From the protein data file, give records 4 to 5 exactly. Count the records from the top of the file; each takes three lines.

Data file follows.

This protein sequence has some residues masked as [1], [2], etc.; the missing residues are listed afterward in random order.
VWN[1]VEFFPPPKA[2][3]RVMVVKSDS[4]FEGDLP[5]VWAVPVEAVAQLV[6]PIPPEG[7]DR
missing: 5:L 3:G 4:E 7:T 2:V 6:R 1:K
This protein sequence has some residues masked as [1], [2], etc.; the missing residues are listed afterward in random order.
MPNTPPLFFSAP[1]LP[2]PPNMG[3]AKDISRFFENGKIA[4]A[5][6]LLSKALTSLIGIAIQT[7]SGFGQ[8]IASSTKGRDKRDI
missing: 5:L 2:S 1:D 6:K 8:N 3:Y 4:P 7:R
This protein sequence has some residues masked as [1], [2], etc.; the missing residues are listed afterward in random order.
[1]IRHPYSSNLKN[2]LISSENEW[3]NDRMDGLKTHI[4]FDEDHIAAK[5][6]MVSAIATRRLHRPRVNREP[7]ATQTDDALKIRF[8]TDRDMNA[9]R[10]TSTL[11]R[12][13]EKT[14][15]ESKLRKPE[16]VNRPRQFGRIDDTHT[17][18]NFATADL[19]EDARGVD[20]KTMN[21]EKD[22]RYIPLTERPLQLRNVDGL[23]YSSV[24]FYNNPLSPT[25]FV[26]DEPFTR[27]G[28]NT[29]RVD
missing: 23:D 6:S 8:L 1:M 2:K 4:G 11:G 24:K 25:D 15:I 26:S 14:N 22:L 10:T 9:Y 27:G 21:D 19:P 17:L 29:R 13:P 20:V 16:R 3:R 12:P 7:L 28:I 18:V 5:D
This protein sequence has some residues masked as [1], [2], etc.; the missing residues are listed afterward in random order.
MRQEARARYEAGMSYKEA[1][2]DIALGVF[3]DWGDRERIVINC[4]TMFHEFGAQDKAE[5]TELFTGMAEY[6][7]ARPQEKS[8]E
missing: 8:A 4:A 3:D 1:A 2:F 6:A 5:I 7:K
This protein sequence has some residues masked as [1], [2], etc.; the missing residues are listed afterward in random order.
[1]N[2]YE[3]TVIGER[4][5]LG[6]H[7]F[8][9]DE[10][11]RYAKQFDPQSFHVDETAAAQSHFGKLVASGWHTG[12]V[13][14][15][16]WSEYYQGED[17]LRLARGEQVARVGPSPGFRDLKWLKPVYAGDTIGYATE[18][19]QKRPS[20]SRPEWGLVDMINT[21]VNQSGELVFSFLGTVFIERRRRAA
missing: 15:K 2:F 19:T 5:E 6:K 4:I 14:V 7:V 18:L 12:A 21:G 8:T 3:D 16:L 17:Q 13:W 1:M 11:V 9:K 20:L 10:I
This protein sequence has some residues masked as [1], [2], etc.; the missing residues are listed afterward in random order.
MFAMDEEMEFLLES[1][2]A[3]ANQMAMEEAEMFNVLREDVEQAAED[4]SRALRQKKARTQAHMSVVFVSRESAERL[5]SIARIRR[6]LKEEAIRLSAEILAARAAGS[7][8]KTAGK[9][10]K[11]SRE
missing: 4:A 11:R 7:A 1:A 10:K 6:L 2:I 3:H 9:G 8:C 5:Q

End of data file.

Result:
This protein sequence has some residues masked as [1], [2], etc.; the missing residues are listed afterward in random order.
MRQEARARYEAGMSYKEA[1][2]DIALGVF[3]DWGDRERIVINC[4]TMFHEFGAQDKAE[5]TELFTGMAEY[6][7]ARPQEKS[8]E
missing: 8:A 4:A 3:D 1:A 2:F 6:A 5:I 7:K
This protein sequence has some residues masked as [1], [2], etc.; the missing residues are listed afterward in random order.
[1]N[2]YE[3]TVIGER[4][5]LG[6]H[7]F[8][9]DE[10][11]RYAKQFDPQSFHVDETAAAQSHFGKLVASGWHTG[12]V[13][14][15][16]WSEYYQGED[17]LRLARGEQVARVGPSPGFRDLKWLKPVYAGDTIGYATE[18][19]QKRPS[20]SRPEWGLVDMINT[21]VNQSGELVFSFLGTVFIERRRRAA
missing: 15:K 2:F 19:T 5:E 6:K 4:I 14:V 7:V 18:L 12:A 21:G 8:T 3:D 16:L 17:Q 13:W 1:M 11:V 9:K 20:L 10:I